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Millions of People Live With Mental Health Issues. Kim Kardashian’s Letter Is for Them

Mental health disorders in families are far more pervasive than you probably think and the outcomes aren't great.

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Kim Kardashian West and Kanye West have been publicly struggling with the consequences of Kanye’s apparent mental health crisis. As Kanye seemingly spirals through an unchecked manic episode, his wife and family have been forced to plead for understanding and kindness. It’s all very hard to watch. But if there is any good in the human drama unfolding over social media, it’s that the private suffering of millions of American families has been revealed in the unkind glare of tabloid headlines. It’s up to us to take the revelation to heart.

Over the last week, the world has indulged in ghoulish fascination with Kanye West’s very public mental health crisis and the less public pain of his wife Kim Kardashian West. In a series of now-deleted tweets, Kanye claimed this week that his family had been pushing him towards an involuntary psychiatric hold and that he’d been trying to divorce Kim for two years. Kim responded to the tweets with a public letter on her Instagram account explaining how the family has struggled to help Kanye manage his long-recognized bi-polar disorder.

“People who are unaware or far removed from this experience can be judgmental and not understand that the individual themselves have to engage in the process of getting help no matter how hard family and friends try,” Kim wrote.

Aside from their trauma being wrapped in a lavish cocoon of wealth, the Wests aren’t particularly unique when it comes to the mental health woes of American families. According to the National Alliance of Mental Illness (NAMI), 1 in 5 American adults (47.6 million people) experienced mental illness in 2018, the last year data was available. That’s nearly 20-percent of our friends, neighbors, and colleagues. Moreover, nearly 5 percent of adults in the United States experienced serious mental illness causing a significant barrier to their ability to function in the world.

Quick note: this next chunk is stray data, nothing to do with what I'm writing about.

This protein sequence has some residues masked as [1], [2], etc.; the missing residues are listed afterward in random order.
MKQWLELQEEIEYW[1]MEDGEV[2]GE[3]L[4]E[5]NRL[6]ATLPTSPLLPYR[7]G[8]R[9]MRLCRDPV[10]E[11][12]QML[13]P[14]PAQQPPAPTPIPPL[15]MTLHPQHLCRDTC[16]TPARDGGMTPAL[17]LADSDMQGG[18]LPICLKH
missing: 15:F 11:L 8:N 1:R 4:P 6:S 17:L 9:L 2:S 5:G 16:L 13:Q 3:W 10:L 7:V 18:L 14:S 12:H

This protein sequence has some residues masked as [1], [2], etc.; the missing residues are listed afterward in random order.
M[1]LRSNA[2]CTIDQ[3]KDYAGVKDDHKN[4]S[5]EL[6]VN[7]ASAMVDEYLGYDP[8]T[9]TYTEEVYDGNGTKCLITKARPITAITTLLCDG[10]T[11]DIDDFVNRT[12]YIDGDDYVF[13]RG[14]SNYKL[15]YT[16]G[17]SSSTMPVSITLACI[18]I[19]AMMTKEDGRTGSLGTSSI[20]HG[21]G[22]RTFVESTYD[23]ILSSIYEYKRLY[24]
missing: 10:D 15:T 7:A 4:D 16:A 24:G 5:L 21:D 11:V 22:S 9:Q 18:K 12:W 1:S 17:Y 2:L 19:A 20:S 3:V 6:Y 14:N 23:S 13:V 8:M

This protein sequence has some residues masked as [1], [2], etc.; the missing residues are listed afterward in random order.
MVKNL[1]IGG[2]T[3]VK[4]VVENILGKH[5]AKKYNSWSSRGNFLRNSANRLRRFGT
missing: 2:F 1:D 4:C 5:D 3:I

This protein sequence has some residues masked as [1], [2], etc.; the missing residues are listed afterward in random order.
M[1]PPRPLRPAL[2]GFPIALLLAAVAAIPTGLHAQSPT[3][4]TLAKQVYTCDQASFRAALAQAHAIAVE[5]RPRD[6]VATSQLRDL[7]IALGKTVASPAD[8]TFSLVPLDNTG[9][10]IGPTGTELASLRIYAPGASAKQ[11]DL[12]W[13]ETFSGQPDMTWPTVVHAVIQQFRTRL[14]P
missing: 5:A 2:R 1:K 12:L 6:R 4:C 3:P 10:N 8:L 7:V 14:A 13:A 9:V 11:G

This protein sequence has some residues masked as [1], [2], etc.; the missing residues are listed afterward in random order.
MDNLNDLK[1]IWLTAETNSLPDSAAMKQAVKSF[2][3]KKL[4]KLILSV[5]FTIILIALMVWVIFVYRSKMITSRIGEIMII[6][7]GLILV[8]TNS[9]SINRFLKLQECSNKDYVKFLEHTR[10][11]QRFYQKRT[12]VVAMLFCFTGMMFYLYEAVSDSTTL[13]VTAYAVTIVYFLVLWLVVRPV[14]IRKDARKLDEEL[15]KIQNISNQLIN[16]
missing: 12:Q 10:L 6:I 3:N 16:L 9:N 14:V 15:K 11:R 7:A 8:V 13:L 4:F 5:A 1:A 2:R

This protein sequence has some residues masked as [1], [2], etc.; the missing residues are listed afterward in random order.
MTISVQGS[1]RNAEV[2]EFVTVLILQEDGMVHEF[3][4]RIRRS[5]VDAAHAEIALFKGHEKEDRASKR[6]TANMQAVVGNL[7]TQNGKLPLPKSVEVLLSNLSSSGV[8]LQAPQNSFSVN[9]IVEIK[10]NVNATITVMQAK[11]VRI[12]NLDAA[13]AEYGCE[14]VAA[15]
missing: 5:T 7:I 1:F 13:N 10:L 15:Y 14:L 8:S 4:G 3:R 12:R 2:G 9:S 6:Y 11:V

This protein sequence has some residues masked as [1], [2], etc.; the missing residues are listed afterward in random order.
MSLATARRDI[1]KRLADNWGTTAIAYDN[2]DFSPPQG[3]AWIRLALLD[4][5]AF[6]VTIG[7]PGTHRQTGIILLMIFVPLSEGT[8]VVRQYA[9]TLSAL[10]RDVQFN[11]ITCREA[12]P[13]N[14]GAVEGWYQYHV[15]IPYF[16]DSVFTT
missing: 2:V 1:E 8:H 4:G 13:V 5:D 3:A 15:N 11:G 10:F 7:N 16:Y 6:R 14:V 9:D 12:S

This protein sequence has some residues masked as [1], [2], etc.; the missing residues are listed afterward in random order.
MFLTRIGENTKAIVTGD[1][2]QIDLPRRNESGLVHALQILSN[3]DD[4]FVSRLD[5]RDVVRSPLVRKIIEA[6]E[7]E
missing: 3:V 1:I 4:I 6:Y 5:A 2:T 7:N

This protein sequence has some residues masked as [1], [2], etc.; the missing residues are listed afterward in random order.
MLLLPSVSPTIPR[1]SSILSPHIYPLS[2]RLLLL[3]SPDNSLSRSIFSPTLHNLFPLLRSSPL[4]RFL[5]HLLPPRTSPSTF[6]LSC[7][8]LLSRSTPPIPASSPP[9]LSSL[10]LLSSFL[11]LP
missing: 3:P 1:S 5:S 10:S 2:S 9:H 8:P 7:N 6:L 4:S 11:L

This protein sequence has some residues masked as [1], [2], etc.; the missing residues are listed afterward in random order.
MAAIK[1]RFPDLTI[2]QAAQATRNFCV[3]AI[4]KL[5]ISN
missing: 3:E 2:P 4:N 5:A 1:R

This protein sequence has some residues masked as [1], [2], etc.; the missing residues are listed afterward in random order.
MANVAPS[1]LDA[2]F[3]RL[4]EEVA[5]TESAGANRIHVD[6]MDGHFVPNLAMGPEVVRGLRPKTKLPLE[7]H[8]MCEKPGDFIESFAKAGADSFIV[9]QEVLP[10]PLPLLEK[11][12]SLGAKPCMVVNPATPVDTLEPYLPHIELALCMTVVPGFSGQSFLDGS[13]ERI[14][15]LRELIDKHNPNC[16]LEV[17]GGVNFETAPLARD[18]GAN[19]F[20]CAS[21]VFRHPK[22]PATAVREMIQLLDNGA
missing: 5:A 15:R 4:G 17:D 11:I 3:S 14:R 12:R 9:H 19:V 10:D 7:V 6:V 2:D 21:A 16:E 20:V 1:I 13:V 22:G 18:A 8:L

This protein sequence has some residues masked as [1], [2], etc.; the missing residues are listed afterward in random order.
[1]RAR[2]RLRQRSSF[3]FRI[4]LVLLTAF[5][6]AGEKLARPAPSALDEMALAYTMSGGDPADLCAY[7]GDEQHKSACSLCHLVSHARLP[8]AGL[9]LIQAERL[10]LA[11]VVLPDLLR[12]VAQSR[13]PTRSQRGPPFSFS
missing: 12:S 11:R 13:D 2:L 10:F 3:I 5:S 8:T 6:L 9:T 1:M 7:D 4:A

Those numbers represent an eye-opening amount of individual pain. But mental illness doesn’t just affect individuals. NAMI reports that at least 8.4 Million adults care for a family member with mental illness and that those individuals spend up to 32 hours a week in unpaid care. Only one of those adults happens to be Kim Kardashian. Does that make her plight any less compelling? No. But there are so many others helping loved ones with mental health issues, facing stigma, lack of support, and often silently enduring.

As Kanye’s deleted divorce tweet illustrates, the outcomes for families trying to manage mental illness aren’t great. A 2015 international study sampling 20,233 couples found that individuals experiencing mental distress doubled their risk of divorce. A 2011 study from the University of California Davis found a similar increase in divorce rates when one spouse is affected by mental illness. When the divorces occur in families with children, young lives are destabilized, relationships are weakened and the complications can resonate across generations.

To be clear, the Wests are probably best prepared to weather the tempest of mental illness in their family. They have all of the help money can buy and a community that will likely step in to ease the burden on the couples four children. That doesn’t make the situation any less painful.

But we have to remember that the Wests pain, while acute and amplified by gossip media, is also pervasive across our country. Our friends and neighbors might be dealing with these same struggles and they may not have the resources to deal with them. So, we need to reach out. We need to pay attention, and we need to push legislators to pass legislation that strengthens mental healthcare infrastructure in the country. Help should be on hand for all people, regardless of fame of or income, for the health of our communities.

But more than all that, we need to be empathetic. These issues aren’t easy. And no matter who you are, the pain of living with or caring for someone with a mental illness is real. This isn’t reality TV. It’s just reality.